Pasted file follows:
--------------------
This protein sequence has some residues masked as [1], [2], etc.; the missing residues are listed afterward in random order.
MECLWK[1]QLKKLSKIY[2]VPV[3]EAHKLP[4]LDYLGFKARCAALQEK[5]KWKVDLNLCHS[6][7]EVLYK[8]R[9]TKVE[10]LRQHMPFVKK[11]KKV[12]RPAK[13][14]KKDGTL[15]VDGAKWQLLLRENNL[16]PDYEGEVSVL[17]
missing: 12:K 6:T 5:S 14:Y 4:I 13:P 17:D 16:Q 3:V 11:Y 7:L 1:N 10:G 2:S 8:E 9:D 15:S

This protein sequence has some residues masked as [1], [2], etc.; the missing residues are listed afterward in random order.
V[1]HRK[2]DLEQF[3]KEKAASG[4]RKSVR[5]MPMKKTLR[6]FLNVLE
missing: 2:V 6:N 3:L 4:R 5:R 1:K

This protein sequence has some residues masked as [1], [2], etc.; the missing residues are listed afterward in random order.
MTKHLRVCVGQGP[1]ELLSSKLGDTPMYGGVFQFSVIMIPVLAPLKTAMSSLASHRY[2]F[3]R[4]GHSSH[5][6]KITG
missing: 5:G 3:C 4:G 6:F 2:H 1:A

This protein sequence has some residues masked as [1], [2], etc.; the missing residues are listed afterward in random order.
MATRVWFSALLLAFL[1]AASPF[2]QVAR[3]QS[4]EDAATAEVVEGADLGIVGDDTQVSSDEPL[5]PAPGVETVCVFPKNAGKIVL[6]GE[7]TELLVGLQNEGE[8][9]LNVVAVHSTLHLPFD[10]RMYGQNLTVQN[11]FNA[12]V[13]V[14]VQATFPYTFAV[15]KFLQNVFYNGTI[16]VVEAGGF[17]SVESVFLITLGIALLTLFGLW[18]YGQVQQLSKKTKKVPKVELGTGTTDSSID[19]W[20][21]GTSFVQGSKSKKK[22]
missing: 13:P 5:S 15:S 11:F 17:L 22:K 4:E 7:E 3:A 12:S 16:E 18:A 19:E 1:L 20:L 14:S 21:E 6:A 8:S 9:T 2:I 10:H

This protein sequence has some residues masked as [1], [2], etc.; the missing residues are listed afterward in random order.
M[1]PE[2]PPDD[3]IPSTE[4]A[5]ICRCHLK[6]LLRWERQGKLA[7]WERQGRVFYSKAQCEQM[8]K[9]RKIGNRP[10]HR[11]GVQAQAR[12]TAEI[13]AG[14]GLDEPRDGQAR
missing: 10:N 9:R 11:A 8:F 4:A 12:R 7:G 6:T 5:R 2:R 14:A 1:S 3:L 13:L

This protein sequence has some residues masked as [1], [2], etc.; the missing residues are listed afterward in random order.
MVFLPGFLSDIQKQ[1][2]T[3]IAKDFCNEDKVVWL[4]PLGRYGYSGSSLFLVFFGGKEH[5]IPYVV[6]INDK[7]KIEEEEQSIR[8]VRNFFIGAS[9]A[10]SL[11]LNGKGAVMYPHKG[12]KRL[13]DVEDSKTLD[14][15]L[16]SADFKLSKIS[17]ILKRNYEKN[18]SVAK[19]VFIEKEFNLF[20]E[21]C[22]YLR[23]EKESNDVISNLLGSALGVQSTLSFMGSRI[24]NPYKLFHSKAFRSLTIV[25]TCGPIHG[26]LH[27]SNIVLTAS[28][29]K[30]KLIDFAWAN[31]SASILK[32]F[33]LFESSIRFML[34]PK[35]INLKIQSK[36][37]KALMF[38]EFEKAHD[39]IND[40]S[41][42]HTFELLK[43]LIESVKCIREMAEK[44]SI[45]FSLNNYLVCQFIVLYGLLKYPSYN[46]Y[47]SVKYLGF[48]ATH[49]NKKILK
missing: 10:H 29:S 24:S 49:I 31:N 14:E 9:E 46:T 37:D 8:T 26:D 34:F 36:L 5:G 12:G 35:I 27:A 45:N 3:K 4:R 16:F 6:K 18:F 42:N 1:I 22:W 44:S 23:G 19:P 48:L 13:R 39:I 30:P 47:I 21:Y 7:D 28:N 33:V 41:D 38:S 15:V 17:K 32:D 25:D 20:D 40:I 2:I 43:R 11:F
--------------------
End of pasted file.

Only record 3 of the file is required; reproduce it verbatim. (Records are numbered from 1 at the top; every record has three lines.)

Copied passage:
This protein sequence has some residues masked as [1], [2], etc.; the missing residues are listed afterward in random order.
MTKHLRVCVGQGP[1]ELLSSKLGDTPMYGGVFQFSVIMIPVLAPLKTAMSSLASHRY[2]F[3]R[4]GHSSH[5][6]KITG
missing: 5:G 3:C 4:G 6:F 2:H 1:A